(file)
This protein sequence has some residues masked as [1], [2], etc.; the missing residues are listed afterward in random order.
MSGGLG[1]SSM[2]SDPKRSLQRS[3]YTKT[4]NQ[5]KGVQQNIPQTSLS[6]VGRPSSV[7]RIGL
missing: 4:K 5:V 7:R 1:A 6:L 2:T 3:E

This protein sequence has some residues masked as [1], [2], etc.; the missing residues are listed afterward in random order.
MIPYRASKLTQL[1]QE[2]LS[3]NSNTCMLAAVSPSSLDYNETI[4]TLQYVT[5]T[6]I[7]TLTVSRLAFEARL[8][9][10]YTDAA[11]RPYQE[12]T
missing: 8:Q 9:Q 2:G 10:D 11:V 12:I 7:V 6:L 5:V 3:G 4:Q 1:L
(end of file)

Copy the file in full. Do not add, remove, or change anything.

This protein sequence has some residues masked as [1], [2], etc.; the missing residues are listed afterward in random order.
MSGGLG[1]SSM[2]SDPKRSLQRS[3]YTKT[4]NQ[5]KGVQQNIPQTSLS[6]VGRPSSV[7]RIGL
missing: 4:K 5:V 7:R 1:A 6:L 2:T 3:E

This protein sequence has some residues masked as [1], [2], etc.; the missing residues are listed afterward in random order.
MIPYRASKLTQL[1]QE[2]LS[3]NSNTCMLAAVSPSSLDYNETI[4]TLQYVT[5]T[6]I[7]TLTVSRLAFEARL[8][9][10]YTDAA[11]RPYQE[12]T
missing: 8:Q 9:Q 2:G 10:D 11:V 12:I 7:V 6:L 5:V 3:G 4:Q 1:L